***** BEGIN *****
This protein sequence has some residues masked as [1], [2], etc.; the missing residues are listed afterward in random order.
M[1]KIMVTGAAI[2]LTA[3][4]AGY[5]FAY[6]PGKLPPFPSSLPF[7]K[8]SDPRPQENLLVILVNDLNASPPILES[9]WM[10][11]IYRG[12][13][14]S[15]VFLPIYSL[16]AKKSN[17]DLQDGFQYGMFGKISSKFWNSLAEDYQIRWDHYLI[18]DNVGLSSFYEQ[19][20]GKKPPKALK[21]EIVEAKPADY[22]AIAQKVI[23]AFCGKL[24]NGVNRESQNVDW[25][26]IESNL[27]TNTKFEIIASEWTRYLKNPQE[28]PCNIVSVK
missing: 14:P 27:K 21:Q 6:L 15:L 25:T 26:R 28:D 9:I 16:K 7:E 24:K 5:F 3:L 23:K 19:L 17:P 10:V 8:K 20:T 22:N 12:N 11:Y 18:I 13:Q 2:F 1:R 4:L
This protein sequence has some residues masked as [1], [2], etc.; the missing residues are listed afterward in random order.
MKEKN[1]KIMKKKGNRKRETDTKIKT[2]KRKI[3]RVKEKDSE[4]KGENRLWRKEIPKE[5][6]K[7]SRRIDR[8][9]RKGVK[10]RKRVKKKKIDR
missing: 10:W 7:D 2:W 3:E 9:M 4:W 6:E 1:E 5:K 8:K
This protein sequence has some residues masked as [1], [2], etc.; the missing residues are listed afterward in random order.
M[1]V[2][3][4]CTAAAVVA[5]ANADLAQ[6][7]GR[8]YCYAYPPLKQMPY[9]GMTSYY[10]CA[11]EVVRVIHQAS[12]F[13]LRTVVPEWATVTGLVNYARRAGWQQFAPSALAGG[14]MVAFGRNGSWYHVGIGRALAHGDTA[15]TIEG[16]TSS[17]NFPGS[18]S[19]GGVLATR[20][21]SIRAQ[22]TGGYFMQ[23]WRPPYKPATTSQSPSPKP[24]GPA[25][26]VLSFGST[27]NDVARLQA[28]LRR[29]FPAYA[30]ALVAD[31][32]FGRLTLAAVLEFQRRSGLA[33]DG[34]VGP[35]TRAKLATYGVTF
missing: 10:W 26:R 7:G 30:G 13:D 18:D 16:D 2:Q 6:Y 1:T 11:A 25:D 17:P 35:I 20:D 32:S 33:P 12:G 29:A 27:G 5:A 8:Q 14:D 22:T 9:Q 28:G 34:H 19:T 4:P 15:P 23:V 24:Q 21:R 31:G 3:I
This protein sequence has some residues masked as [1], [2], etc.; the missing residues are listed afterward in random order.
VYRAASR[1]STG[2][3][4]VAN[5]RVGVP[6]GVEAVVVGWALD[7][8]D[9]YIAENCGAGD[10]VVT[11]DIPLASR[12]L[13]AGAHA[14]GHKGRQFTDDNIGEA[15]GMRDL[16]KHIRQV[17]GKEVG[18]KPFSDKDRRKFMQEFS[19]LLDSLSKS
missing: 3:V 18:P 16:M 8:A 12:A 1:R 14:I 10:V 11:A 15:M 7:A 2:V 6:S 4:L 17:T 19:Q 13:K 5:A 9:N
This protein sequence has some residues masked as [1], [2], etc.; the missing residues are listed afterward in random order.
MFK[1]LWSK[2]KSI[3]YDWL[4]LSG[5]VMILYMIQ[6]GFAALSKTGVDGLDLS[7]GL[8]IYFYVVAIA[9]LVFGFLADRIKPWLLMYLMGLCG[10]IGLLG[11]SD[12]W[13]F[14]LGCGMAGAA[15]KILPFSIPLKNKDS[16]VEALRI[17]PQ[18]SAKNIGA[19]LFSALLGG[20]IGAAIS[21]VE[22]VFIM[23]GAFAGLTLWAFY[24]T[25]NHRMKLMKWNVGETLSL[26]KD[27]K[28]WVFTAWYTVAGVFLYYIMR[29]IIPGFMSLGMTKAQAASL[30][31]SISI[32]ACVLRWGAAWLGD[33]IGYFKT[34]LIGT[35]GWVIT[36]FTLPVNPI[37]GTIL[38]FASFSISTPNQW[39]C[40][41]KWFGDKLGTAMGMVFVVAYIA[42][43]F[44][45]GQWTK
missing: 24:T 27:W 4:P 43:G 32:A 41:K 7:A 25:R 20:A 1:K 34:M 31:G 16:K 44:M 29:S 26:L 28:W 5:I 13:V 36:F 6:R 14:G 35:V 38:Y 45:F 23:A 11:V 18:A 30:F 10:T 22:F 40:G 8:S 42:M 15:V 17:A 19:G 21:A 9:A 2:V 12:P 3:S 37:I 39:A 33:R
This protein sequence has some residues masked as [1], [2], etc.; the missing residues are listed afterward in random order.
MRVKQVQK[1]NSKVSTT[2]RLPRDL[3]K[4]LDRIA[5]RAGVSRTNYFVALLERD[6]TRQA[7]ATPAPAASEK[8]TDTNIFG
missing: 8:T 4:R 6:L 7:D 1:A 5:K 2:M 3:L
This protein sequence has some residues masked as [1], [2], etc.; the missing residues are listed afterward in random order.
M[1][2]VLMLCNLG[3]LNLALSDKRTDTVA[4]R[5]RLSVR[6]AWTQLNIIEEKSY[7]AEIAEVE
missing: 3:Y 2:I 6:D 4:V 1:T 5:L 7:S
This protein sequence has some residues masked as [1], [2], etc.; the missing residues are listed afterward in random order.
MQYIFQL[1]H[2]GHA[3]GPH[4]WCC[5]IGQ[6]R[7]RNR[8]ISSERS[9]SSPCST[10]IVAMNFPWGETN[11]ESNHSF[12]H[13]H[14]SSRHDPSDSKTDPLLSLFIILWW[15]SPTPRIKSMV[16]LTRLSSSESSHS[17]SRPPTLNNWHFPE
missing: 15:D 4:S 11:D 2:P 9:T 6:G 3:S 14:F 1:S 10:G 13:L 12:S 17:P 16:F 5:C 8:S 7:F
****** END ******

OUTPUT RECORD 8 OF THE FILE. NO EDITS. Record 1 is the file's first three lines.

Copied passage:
This protein sequence has some residues masked as [1], [2], etc.; the missing residues are listed afterward in random order.
MQYIFQL[1]H[2]GHA[3]GPH[4]WCC[5]IGQ[6]R[7]RNR[8]ISSERS[9]SSPCST[10]IVAMNFPWGETN[11]ESNHSF[12]H[13]H[14]SSRHDPSDSKTDPLLSLFIILWW[15]SPTPRIKSMV[16]LTRLSSSESSHS[17]SRPPTLNNWHFPE
missing: 15:D 4:S 11:D 2:P 9:T 6:G 3:S 14:F 1:S 10:G 13:L 12:S 17:P 16:F 5:C 8:S 7:F